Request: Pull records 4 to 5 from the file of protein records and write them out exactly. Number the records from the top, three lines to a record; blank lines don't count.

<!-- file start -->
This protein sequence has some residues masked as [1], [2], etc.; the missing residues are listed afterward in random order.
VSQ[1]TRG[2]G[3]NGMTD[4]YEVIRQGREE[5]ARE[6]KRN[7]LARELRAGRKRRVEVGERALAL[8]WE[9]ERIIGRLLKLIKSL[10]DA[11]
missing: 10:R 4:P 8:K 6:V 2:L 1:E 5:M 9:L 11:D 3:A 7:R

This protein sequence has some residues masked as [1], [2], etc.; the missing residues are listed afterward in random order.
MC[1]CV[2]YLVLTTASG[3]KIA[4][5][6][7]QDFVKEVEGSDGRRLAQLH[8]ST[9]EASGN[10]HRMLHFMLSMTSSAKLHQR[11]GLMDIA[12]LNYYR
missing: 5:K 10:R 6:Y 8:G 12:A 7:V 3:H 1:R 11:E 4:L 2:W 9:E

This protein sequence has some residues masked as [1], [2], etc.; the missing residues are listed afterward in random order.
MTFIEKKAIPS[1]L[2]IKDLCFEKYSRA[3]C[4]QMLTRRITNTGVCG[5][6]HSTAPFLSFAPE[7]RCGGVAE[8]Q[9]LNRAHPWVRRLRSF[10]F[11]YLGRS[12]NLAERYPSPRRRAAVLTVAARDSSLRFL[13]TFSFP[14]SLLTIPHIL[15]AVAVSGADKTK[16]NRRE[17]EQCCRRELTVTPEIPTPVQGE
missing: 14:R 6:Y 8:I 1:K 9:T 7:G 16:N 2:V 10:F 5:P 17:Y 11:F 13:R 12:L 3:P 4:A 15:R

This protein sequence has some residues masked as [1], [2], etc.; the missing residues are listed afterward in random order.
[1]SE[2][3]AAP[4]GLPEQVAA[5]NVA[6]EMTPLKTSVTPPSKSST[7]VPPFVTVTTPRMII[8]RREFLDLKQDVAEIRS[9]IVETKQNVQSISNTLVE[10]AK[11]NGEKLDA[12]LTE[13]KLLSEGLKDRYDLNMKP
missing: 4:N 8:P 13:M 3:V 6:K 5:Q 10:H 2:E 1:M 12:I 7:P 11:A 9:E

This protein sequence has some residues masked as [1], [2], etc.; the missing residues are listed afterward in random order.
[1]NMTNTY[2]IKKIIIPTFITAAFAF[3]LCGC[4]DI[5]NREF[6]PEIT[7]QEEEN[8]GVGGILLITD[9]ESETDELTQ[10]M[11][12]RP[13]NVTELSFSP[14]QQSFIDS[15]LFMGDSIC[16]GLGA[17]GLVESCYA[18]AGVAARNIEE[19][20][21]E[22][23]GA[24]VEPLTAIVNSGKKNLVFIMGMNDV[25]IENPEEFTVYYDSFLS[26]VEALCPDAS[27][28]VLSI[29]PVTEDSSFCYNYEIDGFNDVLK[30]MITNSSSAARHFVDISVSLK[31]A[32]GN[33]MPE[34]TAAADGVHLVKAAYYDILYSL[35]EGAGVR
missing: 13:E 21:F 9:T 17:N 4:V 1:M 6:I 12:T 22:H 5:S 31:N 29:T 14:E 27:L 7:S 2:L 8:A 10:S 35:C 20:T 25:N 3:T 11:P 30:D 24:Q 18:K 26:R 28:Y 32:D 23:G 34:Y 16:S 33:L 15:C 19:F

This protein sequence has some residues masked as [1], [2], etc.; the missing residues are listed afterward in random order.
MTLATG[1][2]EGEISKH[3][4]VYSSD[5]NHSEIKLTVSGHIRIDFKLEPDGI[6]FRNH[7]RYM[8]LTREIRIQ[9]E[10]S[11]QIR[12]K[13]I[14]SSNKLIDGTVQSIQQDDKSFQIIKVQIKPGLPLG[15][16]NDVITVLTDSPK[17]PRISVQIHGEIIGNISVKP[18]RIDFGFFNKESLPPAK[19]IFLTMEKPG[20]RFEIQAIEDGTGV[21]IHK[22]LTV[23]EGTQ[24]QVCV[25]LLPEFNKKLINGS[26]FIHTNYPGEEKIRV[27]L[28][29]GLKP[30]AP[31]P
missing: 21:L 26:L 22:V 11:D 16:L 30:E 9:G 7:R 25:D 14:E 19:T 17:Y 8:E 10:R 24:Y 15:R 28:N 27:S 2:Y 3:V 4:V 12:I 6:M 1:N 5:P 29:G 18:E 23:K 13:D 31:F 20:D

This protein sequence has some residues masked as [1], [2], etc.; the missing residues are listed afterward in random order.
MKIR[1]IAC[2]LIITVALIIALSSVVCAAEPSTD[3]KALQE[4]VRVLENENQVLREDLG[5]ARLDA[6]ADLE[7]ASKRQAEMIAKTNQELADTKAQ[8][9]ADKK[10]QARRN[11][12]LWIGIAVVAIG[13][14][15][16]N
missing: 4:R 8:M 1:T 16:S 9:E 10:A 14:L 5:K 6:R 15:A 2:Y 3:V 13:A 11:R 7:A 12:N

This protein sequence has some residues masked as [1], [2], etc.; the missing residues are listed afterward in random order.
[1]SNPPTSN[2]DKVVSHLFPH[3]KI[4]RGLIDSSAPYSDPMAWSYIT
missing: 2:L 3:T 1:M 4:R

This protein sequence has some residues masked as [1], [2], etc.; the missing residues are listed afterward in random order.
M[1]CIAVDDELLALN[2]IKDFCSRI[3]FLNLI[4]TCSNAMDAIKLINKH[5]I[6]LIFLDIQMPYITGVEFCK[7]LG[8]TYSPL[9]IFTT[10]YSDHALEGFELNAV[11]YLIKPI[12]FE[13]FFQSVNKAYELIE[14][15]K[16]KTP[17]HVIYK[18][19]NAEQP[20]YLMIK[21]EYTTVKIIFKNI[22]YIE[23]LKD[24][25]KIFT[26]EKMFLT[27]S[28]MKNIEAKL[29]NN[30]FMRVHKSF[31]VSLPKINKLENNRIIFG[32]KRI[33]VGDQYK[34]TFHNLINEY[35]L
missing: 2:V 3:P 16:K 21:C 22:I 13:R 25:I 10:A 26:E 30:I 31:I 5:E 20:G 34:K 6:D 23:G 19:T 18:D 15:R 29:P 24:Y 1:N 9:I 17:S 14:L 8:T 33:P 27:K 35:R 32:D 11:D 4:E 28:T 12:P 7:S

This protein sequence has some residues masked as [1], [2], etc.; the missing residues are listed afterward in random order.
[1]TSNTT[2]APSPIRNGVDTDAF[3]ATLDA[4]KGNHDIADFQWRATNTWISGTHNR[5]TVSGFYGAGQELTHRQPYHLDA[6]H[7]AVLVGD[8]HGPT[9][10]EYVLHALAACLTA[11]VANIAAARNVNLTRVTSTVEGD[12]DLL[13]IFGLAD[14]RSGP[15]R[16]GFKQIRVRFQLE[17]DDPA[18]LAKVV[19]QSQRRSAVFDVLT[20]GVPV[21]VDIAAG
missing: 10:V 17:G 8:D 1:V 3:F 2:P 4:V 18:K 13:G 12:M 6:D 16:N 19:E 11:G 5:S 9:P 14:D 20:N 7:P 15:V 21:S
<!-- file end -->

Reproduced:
This protein sequence has some residues masked as [1], [2], etc.; the missing residues are listed afterward in random order.
[1]SE[2][3]AAP[4]GLPEQVAA[5]NVA[6]EMTPLKTSVTPPSKSST[7]VPPFVTVTTPRMII[8]RREFLDLKQDVAEIRS[9]IVETKQNVQSISNTLVE[10]AK[11]NGEKLDA[12]LTE[13]KLLSEGLKDRYDLNMKP
missing: 4:N 8:P 13:M 3:V 6:K 5:Q 10:H 2:E 1:M 12:I 7:P 11:A 9:E

This protein sequence has some residues masked as [1], [2], etc.; the missing residues are listed afterward in random order.
[1]NMTNTY[2]IKKIIIPTFITAAFAF[3]LCGC[4]DI[5]NREF[6]PEIT[7]QEEEN[8]GVGGILLITD[9]ESETDELTQ[10]M[11][12]RP[13]NVTELSFSP[14]QQSFIDS[15]LFMGDSIC[16]GLGA[17]GLVESCYA[18]AGVAARNIEE[19][20][21]E[22][23]GA[24]VEPLTAIVNSGKKNLVFIMGMNDV[25]IENPEEFTVYYDSFLS[26]VEALCPDAS[27][28]VLSI[29]PVTEDSSFCYNYEIDGFNDVLK[30]MITNSSSAARHFVDISVSLK[31]A[32]GN[33]MPE[34]TAAADGVHLVKAAYYDILYSL[35]EGAGVR
missing: 13:E 21:F 9:T 17:N 4:V 1:M 6:I 12:T 22:H 5:S 31:N 29:T 14:E 27:L 7:S 2:L 8:A 10:S 35:C 20:T 25:N 3:T 11:P 30:D 24:Q 18:K 26:R 28:Y 32:D 23:G 34:Y 16:S 33:L 15:C 19:F